Spain pushed Team USA to their limits in the Men's Olympic Basketball Gold Medal Game. José Calderon, who was injured and could not take part in the game, in fact believes that Spain should have won the match.
On Calderon's personal blog, he was a little coy about the topic, going only so far as to say, "Now is not the time to discuss the referees, injuries, absences..." However, on news site El Mundo, he aired his opinion a little more clearly in the Olympic blog he maintained for the site.
(Please note that this translation is a combination of my rudimentary Spanish knowledge and that of google's translator service)
"This is not the time to speak of officiating, but I think with the FIBA rules we would have won. That is why we are a little annoyed, because we were right there at the finish line and we have just missed out."
He makes a point on both blogs of pointing out that Spain is a team and plays as such and that this is their strength. There is no doubt that this is what took the Spaniards to such a high level in the Games, despite missing out at the end.
Calderon's point regarding the rules does require some consideration though. Did the rule changes and different interpretation of those existing rules by FIBA (to come more in line with NBA rules) give an advantage to the Americans? If you were a conspiracy theorist, would you then take that one step further to ask the question as to whether the rules were changed/interpreted differently by FIBA in order to keep USA Basketball interested in international basketball and continue to send top players to compete?
So, to what rule changes exactly is Calderon referring? There have been no specific rule changes that came into effect prior to the Olympics per se, however there has been a perceived difference in the way the rules have been interpreted by referees, in the eyes of many observers. These differences mainly centre around travelling violations, charge/block calls, carrying violations and continuation on shooting fouls.
There have however been legislative changes made to the rules by FIBA, that will come into effect at later dates. At FIBA's 25-26 April, 2008 meeting the Board agreed on a series of rule changes which would come into play after the Olympics, ie from 1 October, 2008 and then a greater set of rule changes that would be effective after the 2010 World Championships (post 1 October, 2010).
The October 2008 rule changes are fairly insignificant and mainly involve backcourt violations and unsportsmanlike/technical fouls. The 2010 rule changes is where FIBA really sends their daughter into bed with David Stern.
As of 2010, the three point line will come out to 6.75m to move toward the NBA's line. The key will no longer be a trapezoid, but will become an NBA-styled rectangle. No-charge semi-circles will be marked under the basket. In short, FIBA basketball will become the NBA -- they just need to adjust the zone defence rules to marry up fully.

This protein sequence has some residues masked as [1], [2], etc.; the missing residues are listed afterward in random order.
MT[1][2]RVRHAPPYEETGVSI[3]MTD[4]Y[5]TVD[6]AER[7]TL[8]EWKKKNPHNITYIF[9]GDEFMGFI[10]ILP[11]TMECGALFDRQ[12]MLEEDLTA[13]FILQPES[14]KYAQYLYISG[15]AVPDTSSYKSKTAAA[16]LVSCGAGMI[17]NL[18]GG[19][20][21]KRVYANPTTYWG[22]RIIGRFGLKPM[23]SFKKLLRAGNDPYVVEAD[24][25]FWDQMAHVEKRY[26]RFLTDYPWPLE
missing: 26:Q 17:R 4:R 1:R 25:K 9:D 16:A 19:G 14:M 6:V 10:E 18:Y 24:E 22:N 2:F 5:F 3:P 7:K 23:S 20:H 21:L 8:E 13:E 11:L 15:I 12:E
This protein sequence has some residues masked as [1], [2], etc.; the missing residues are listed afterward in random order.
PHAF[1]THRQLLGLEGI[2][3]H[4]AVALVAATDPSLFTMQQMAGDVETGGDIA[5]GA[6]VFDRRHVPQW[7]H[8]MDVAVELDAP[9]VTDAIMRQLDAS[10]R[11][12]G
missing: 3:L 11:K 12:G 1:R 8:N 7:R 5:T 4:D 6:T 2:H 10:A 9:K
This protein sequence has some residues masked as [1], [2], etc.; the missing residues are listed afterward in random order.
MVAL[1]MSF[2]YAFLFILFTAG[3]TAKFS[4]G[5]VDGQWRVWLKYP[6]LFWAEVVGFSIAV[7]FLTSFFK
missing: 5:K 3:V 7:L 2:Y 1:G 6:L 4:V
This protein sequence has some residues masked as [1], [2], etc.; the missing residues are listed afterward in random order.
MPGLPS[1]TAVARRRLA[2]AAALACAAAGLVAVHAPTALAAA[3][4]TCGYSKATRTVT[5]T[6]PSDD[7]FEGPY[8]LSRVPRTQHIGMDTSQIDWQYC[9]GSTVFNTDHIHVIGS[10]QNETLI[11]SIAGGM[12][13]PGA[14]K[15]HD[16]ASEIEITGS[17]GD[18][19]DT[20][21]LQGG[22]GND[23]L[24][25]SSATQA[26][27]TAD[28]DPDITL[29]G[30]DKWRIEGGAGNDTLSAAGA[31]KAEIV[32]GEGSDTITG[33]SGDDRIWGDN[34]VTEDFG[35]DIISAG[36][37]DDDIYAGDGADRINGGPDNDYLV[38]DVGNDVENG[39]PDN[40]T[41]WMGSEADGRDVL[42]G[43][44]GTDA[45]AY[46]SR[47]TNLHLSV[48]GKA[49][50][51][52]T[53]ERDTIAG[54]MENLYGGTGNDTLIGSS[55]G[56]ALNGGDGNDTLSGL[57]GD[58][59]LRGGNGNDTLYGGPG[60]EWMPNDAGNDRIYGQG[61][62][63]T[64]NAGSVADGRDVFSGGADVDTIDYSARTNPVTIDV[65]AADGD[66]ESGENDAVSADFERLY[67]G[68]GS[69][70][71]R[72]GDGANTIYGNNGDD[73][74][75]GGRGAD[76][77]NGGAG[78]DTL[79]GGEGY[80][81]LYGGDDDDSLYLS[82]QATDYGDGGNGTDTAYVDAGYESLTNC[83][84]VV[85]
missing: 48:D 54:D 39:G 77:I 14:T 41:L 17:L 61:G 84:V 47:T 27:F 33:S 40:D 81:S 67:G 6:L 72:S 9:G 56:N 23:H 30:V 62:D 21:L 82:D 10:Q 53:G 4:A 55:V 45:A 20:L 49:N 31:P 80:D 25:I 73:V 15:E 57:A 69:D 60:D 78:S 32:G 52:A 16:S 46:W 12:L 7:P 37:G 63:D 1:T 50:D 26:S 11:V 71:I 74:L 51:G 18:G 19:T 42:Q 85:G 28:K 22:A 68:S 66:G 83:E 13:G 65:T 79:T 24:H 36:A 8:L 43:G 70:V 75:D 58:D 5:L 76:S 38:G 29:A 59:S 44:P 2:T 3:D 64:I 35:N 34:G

So why has FIBA made these rule changes? "The recommendations by the FIBA Technical Commission and the decisions taken by the Central Board were strived by the attempt to further unify all existing game rules and to have, in the future, only one set of rules for the game of basketball worldwide."
The emphasis above is mine. The obvious thing to be noted here however, is that most of the changes in the relationship have come from FIBA's side. The marriage counsellor surely isn't doing their job properly.
Howard Beck of the New York Times: "Winning Olympic gold in Beijing depended partly on Team USA’s ability to cope with the unfamiliar geometry of the international game: a trapezoidal lane, a shallow 3-point arc and a contorted array of driving lanes.
But in two years, the trapezoid will be dead, the arc will be a little deeper and the international game will be a bit closer in style to the N.B.A.’s."
The view from the outside is that of course the NBA has always been very resistant to rule changes that would affect the product they are promoting. David Stern wants to maintain a league which demostrates excitement, with one-on-one matchups, slashing to the basket and serious athletic dunking on display. So FIBA no doubt felt forced to comprimise in the NBA's direction if the two were ever to meet up. Are the changes good for the game worldwide? That's questionable and to a large extent a matter of taste. Is strawberry or chocolate ice cream tastier?
The angle coming from FIBA on this is that they like the NBA rules and saw a need for these changes:
Basketball officials in the United States welcomed the changes, although they did not specifically push for them.
“It’s also probably an endorsement of our game and our rules,” said Jerry Colangelo, the managing director of the senior national team for USA Basketball.
Although it appears that the international game is moving toward the American model, “that is not the way the FIBA board who made the decision actually felt about it,” said Patrick Baumann, the secretary general for FIBA. The goals of the association’s board, he said, were much broader than merely standardizing the game.
In FIBA’s view, the 3-point shot has become too common. In 1984, when the arc was added in international play, only 14 percent of all field-goal attempts were 3-pointers, Baumann said. Now, he added, that number is 40 percent and players routinely make 38 to 40 percent of them.
“The board felt that’s no longer now an exceptional shot,” Baumann said. “It felt something needed to be done.”
What do you think? Are the changes for the good of the game internationally? Does Calderon have a point in relation to these past Olympics and how they were officiated?